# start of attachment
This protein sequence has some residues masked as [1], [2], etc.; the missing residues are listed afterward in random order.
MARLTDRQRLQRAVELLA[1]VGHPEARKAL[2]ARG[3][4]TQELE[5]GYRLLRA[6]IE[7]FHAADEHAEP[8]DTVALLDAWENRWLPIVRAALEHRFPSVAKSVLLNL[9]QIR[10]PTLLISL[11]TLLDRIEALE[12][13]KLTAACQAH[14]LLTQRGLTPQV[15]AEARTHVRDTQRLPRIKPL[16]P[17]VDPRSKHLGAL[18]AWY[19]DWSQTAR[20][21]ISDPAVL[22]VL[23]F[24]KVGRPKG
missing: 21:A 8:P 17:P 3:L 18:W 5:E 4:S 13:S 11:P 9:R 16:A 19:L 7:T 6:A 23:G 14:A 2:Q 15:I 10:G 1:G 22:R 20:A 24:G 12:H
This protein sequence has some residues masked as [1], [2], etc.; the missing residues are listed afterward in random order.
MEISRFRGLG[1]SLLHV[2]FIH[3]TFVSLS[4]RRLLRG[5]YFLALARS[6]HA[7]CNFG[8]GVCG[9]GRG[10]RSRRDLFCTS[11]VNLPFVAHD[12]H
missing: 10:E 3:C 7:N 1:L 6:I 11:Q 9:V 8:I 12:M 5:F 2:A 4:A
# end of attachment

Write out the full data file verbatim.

This protein sequence has some residues masked as [1], [2], etc.; the missing residues are listed afterward in random order.
MARLTDRQRLQRAVELLA[1]VGHPEARKAL[2]ARG[3][4]TQELE[5]GYRLLRA[6]IE[7]FHAADEHAEP[8]DTVALLDAWENRWLPIVRAALEHRFPSVAKSVLLNL[9]QIR[10]PTLLISL[11]TLLDRIEALE[12][13]KLTAACQAH[14]LLTQRGLTPQV[15]AEARTHVRDTQRLPRIKPL[16]P[17]VDPRSKHLGAL[18]AWY[19]DWSQTAR[20][21]ISDPAVL[22]VL[23]F[24]KVGRPKG
missing: 21:A 8:P 17:P 3:L 18:W 5:E 4:S 13:S 11:P 9:R 16:A 19:L 7:T 6:A 23:G 14:A 2:Q 15:I 10:G 1:G 22:R 20:A 24:G 12:H
This protein sequence has some residues masked as [1], [2], etc.; the missing residues are listed afterward in random order.
MEISRFRGLG[1]SLLHV[2]FIH[3]TFVSLS[4]RRLLRG[5]YFLALARS[6]HA[7]CNFG[8]GVCG[9]GRG[10]RSRRDLFCTS[11]VNLPFVAHD[12]H
missing: 10:E 3:C 7:N 1:L 6:I 11:Q 9:V 8:I 12:M 5:F 2:A 4:A